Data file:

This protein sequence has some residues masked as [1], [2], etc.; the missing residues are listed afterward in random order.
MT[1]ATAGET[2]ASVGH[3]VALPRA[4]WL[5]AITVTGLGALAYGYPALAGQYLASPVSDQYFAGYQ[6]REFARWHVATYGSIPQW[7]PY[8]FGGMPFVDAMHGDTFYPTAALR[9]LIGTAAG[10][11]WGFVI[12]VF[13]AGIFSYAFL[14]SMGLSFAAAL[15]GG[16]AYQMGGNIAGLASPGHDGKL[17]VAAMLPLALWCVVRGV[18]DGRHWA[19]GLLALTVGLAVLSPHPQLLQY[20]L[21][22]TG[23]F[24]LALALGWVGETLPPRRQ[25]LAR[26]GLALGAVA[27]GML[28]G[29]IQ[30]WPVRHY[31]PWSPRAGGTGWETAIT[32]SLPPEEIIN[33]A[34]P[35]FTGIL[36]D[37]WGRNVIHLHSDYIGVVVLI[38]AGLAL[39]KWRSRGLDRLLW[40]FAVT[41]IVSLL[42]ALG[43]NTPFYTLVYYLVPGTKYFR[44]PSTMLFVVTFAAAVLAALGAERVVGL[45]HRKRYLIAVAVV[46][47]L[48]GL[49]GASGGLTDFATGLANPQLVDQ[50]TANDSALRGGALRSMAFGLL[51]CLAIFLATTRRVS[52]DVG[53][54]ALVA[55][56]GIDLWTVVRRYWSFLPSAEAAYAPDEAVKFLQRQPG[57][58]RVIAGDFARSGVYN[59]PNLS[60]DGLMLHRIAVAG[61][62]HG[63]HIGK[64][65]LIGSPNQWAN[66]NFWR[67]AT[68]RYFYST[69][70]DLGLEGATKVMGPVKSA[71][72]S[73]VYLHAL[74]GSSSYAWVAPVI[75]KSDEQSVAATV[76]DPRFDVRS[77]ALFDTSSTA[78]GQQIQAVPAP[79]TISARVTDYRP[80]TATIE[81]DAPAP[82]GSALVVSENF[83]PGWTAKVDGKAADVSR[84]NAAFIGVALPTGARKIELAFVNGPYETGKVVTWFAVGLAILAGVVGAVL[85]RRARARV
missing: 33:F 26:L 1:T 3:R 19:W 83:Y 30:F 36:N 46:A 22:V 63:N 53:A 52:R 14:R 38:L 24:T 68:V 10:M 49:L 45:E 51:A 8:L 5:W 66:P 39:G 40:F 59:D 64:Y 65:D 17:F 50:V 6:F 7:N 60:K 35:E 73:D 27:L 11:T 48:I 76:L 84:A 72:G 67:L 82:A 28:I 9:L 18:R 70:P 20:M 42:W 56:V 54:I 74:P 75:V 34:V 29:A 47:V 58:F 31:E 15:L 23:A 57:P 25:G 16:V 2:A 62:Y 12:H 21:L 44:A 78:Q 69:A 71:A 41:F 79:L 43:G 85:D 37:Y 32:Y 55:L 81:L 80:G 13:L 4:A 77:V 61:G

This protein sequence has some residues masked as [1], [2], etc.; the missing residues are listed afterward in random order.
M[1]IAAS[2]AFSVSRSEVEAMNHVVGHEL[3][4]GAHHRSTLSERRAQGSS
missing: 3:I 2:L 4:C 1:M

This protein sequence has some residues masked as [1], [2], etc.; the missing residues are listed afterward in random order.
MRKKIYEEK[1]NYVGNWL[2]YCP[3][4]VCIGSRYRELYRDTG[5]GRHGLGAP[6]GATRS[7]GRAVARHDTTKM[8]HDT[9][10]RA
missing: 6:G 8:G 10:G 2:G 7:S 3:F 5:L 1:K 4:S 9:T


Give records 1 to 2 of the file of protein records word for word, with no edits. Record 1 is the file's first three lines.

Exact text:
This protein sequence has some residues masked as [1], [2], etc.; the missing residues are listed afterward in random order.
MT[1]ATAGET[2]ASVGH[3]VALPRA[4]WL[5]AITVTGLGALAYGYPALAGQYLASPVSDQYFAGYQ[6]REFARWHVATYGSIPQW[7]PY[8]FGGMPFVDAMHGDTFYPTAALR[9]LIGTAAG[10][11]WGFVI[12]VF[13]AGIFSYAFL[14]SMGLSFAAAL[15]GG[16]AYQMGGNIAGLASPGHDGKL[17]VAAMLPLALWCVVRGV[18]DGRHWA[19]GLLALTVGLAVLSPHPQLLQY[20]L[21][22]TG[23]F[24]LALALGWVGETLPPRRQ[25]LAR[26]GLALGAVA[27]GML[28]G[29]IQ[30]WPVRHY[31]PWSPRAGGTGWETAIT[32]SLPPEEIIN[33]A[34]P[35]FTGIL[36]D[37]WGRNVIHLHSDYIGVVVLI[38]AGLAL[39]KWRSRGLDRLLW[40]FAVT[41]IVSLL[42]ALG[43]NTPFYTLVYYLVPGTKYFR[44]PSTMLFVVTFAAAVLAALGAERVVGL[45]HRKRYLIAVAVV[46][47]L[48]GL[49]GASGGLTDFATGLANPQLVDQ[50]TANDSALRGGALRSMAFGLL[51]CLAIFLATTRRVS[52]DVG[53][54]ALVA[55][56]GIDLWTVVRRYWSFLPSAEAAYAPDEAVKFLQRQPG[57][58]RVIAGDFARSGVYN[59]PNLS[60]DGLMLHRIAVAG[61][62]HG[63]HIGK[64][65]LIGSPNQWAN[66]NFWR[67]AT[68]RYFYST[69][70]DLGLEGATKVMGPVKSA[71][72]S[73]VYLHAL[74]GSSSYAWVAPVI[75]KSDEQSVAATV[76]DPRFDVRS[77]ALFDTSSTA[78]GQQIQAVPAP[79]TISARVTDYRP[80]TATIE[81]DAPAP[82]GSALVVSENF[83]PGWTAKVDGKAADVSR[84]NAAFIGVALPTGARKIELAFVNGPYETGKVVTWFAVGLAILAGVVGAVL[85]RRARARV
missing: 33:F 26:L 1:T 3:R 19:W 83:Y 30:F 36:N 46:A 22:V 63:N 53:A 52:R 14:R 38:L 24:T 68:V 10:M 49:L 45:E 51:A 8:L 5:W 66:P 39:G 40:F 59:D 64:Y 65:D 17:F 50:V 6:F 7:N 60:K 35:E 73:D 27:L 11:T 48:I 76:L 84:A 72:G 67:L 82:A 28:I 9:L 18:R 70:P 20:M 42:W 56:V 54:I 74:P 75:V 34:V 29:A 47:V 58:F 31:E 15:L 23:A 57:P 25:G 16:V 2:A 62:Y 12:H 21:L 44:A 78:Q 69:A 71:A 41:F 79:L 43:G 85:D 37:Y 32:Y 55:L 81:L 80:G 13:L 4:A 77:V 61:G

This protein sequence has some residues masked as [1], [2], etc.; the missing residues are listed afterward in random order.
M[1]IAAS[2]AFSVSRSEVEAMNHVVGHEL[3][4]GAHHRSTLSERRAQGSS
missing: 3:I 2:L 4:C 1:M